Overlooking the Gulf of Guinea from the heart of the old center of Accra is a six-story concrete building that looks perfectly anonymous to the outside world. In fact, one would never suspect that more than a dozen start-up companies are occupying the entire top floor of the building, a meandering 9000 sq feet of office space that includes two IT laboratories, a lecture hall, conference and library facilities and an office for each business. A systems analyst and former KPMG senior consultant, Solomon Asante Dartey heads the Ghana Multimedia Incubator Centre (GMIC) that has been providing space, training and equipment to lift these start-up companies onto the national IT market. “Thanks to Ghana’s education system, there is a lot of talent around”, says Dartey. “We identify that talent and help to build the skills of young people so that they can go out there and get some jobs,” he adds.[See More]
When the Ministry of Communication of Ghana launched its ICT for Development initiative in 2005, aiming to create a service economy based on some of the most cutting-edge sectors, UNDP, in addition to helping the government to design and implement the initiative, facilitated the creation of what is known here as the Ghana Multimedia Incubator Centre (GMIC).
“UNDP picked up the enormous opportunity that the Government of Ghana has opened up. Together, we are working to make this into one of the most innovative business incubation models in Africa,” says Frederick Hans Ampiah, Partnerships Advisor at UNDP Ghana.
Tapping into the potential of the market
The Ministry of Communication has developed the center in collaboration with the UNDP and a number of government and academic institutions, including the Kwame Nkrumah University of Science and Technology in Kumasi and the Ghana Investment Fund for Electronic Communication, which collects finances from local telecom operators, service providers and members of parliament to ensure universal access to IT services.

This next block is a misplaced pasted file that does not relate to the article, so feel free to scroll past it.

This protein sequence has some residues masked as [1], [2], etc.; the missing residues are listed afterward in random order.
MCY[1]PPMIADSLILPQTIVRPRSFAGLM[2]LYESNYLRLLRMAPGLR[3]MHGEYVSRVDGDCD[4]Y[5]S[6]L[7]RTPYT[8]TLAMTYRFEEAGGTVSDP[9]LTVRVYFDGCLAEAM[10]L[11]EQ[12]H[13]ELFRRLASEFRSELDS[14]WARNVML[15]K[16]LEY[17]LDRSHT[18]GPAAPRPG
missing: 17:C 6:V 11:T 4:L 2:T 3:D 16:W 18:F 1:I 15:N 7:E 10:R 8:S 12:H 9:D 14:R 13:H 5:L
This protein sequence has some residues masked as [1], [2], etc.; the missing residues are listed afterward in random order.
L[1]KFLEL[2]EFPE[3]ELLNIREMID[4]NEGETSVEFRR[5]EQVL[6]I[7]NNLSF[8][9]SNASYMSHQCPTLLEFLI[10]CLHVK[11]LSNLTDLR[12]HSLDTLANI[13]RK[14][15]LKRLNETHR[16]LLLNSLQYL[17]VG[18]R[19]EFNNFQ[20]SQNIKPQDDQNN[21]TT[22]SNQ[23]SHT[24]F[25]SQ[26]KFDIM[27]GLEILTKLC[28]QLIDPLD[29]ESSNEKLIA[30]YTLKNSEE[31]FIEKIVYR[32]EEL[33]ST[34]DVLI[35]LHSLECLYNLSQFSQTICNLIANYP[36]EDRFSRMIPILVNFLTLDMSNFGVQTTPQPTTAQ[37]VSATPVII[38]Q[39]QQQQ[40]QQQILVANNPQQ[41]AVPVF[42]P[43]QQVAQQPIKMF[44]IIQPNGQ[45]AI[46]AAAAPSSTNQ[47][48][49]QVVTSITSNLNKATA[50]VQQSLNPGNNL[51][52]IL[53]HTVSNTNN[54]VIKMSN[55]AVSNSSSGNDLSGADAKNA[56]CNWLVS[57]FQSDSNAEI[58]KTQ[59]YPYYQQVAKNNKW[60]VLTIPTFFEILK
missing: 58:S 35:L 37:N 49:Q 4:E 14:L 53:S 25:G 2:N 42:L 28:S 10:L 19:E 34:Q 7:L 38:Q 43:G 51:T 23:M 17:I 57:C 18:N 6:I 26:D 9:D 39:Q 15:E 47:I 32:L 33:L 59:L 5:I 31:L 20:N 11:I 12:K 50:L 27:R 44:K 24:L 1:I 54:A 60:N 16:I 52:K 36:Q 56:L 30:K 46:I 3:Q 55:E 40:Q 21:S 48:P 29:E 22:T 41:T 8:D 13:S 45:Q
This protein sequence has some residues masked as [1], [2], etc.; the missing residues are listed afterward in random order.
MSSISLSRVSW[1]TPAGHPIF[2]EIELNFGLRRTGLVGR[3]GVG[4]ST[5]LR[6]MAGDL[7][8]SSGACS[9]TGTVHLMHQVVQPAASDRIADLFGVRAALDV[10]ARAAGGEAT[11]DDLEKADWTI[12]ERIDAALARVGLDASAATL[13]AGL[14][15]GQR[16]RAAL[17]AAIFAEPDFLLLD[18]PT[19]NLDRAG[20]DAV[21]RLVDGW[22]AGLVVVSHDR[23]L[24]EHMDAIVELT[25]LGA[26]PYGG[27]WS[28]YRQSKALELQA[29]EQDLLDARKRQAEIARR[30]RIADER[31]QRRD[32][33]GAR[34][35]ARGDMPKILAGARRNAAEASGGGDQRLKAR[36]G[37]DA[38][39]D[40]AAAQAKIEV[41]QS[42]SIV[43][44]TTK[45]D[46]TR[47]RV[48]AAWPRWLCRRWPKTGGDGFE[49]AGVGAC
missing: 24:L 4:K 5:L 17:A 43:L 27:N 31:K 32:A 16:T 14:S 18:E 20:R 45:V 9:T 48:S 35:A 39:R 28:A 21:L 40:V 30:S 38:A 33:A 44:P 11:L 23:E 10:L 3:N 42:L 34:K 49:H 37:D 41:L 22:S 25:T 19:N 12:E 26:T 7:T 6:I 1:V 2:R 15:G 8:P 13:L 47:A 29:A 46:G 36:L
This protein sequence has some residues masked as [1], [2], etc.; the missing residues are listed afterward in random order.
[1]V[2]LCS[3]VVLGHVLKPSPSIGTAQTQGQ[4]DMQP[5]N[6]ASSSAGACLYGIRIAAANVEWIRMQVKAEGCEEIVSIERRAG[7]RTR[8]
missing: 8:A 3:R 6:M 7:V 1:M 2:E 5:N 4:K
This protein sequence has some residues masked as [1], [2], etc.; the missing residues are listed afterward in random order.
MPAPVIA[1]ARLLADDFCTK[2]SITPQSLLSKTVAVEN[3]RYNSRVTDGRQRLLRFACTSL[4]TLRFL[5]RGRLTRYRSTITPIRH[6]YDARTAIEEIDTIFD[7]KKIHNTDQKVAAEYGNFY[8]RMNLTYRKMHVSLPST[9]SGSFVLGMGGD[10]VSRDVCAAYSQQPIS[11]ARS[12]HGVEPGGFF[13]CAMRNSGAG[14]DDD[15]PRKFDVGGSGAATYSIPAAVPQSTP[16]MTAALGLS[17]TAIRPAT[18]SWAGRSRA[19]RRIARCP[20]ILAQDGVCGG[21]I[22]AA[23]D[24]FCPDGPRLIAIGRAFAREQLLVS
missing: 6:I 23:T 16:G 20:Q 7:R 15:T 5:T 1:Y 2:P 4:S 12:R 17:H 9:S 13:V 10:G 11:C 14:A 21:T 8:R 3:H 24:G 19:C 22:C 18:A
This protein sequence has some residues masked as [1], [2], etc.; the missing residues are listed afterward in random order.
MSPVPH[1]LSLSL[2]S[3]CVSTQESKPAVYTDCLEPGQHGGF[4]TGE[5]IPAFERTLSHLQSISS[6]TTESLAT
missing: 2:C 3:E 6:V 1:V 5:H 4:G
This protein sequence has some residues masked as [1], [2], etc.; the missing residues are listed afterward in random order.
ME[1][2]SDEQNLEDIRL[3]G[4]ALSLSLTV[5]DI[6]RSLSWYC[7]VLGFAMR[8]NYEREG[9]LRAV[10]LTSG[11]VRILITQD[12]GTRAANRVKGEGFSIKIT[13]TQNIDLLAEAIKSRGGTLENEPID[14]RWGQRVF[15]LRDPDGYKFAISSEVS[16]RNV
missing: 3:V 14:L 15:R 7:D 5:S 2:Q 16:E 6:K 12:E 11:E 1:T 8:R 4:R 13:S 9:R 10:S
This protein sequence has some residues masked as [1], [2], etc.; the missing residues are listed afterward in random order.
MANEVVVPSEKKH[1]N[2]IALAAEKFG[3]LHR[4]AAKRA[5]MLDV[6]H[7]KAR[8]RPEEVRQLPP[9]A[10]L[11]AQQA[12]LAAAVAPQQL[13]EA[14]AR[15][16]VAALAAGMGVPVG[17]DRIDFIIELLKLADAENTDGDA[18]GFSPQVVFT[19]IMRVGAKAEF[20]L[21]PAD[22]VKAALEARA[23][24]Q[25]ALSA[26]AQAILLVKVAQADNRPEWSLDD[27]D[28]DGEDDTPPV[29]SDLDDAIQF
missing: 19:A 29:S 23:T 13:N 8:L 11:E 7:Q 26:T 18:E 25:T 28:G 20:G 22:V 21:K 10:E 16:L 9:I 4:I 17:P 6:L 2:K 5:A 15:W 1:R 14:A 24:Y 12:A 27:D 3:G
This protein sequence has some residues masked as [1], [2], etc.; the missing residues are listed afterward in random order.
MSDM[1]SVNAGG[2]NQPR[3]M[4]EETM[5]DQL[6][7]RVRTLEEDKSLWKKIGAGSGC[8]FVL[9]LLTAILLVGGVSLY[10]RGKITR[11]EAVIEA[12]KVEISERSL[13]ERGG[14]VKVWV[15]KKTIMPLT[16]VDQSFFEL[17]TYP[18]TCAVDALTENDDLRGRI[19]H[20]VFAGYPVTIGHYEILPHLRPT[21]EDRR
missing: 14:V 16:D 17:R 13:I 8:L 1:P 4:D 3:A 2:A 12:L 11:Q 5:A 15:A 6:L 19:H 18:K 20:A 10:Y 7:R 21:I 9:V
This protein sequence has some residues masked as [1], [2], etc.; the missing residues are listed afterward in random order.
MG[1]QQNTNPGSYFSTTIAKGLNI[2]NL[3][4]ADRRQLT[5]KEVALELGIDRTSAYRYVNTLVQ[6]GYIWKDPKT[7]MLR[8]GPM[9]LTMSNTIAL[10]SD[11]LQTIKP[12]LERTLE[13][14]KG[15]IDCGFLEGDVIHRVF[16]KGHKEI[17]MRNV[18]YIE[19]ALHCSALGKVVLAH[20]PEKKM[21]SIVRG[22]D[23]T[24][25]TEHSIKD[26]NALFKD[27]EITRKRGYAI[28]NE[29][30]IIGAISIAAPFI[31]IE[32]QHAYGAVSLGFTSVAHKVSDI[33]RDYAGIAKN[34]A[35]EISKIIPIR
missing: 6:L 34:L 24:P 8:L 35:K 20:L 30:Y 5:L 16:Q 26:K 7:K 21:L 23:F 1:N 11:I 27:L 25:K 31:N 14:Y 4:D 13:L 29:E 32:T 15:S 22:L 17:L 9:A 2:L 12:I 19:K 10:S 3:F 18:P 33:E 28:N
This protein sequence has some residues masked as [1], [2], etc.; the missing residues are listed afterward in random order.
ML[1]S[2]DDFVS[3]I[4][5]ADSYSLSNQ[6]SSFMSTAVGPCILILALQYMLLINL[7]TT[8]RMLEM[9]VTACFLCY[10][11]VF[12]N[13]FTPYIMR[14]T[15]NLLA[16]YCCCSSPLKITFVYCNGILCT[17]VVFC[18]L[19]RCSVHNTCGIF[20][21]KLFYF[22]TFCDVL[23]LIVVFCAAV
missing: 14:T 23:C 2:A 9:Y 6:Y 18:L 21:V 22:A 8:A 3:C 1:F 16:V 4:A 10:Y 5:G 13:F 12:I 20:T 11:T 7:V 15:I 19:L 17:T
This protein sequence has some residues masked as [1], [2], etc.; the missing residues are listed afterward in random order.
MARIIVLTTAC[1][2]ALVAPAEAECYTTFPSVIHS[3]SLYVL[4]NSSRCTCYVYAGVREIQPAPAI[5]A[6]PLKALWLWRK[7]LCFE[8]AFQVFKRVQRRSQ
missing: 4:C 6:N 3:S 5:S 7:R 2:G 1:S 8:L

UNDP has been funding 50 percent of the annual budget of $300,000 needed to run the center. The Ghanaian government has been funding the other half of the investment, while IBM and Microsoft have been providing mentoring support and equipment respectively.
Of the 14 companies chaperoned by the center, six have already successfully made it to the market. In addition, close to 250 students have been trained to become call center agents and data entry clerks and all of them are now employed in the country’s fledgling outsourcing industry. In total, the center has created 653 jobs.
“Our physical location and the fact that we all speak English are a blessing,” says Dartey. “So far, the outsourcing industry has been concentrated in Asia, whereas we are in the same time zone as Western Europe . That’s a huge advantage in terms of business opportunities”.
In addition, in 2008, the center trained 380 data entry clerks to help the Electoral Commission to process election results.